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Cybercrime has grown to become the world’s third-largest economy after the US and China, according to the World Economic Forum (WEF). Based on data from Cybersecurity Ventures, it is projected to cost the world $8 trillion in 2023 and $10.5 trillion by 2025.
Ransomware-as-a-service and malware sold on the dark web are still what’s driving the growth of cybercrime, says Security Research Evangelist Roya Gordon at Nozomi Networks Labs.
Anyone can buy access to networks and ransomware online, which is one of the main drivers of this growth, Gordon told Cybernews in an interview. Threat actors do not need technical skills to launch sophisticated cyber or ransomware attacks, she said.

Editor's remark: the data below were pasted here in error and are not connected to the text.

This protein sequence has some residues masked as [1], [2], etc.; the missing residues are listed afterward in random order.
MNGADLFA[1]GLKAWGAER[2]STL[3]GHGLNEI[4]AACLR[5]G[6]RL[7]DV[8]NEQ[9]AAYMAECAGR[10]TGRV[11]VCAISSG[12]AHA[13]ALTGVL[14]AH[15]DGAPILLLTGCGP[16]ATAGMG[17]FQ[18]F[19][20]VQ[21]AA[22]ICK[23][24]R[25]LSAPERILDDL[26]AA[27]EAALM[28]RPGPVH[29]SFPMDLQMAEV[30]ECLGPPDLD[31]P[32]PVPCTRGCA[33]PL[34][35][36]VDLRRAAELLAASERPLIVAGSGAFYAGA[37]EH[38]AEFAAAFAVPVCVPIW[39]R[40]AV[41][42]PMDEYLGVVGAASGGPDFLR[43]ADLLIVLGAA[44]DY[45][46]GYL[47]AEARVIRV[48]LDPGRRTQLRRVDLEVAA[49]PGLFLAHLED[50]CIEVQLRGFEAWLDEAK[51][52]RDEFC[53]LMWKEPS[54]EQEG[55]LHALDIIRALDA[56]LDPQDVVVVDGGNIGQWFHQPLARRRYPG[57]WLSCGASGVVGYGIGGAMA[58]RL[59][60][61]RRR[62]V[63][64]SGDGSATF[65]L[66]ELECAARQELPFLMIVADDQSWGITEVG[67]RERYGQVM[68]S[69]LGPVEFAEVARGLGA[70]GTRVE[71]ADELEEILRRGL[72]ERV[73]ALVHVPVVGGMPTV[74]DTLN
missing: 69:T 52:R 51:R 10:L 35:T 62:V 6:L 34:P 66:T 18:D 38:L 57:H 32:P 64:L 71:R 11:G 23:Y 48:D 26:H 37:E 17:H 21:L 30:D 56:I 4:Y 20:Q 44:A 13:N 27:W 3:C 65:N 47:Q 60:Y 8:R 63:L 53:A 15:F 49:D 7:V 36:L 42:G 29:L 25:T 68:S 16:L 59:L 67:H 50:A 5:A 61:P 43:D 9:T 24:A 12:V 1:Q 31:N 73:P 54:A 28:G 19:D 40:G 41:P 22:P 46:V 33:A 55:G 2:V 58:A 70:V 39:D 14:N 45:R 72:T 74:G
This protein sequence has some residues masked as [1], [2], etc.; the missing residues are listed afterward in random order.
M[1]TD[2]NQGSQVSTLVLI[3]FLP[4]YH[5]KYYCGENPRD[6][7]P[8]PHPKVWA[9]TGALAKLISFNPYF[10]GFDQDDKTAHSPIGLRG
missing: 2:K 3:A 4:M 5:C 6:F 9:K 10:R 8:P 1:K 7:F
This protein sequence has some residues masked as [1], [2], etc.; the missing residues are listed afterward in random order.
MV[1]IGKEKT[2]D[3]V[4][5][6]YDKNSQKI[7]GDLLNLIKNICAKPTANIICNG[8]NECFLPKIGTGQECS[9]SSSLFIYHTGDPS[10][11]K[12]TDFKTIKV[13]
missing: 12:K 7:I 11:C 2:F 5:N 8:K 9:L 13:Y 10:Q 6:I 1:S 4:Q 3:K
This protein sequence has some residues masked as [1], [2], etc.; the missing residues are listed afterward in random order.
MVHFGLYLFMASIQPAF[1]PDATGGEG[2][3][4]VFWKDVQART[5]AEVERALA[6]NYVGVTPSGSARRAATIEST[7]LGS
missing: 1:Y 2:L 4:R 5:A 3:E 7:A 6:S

“There are more players in the game because all of these tools are readily available, so you don’t really need to do anything,” Gordon said.
Cybercriminals are also ready to exploit security gaps resulting from the rapid adoption of the Internet of Things (IoT) – or systems of connected devices – across healthcare, education, and business sectors.
In addition to financially motivated criminals and nation-state actors that target critical infrastructure for material gain, Russia’s war in Ukraine has also seen the rise of politically motivated hacktivists, further contributing to the growing economy of cybercrime.
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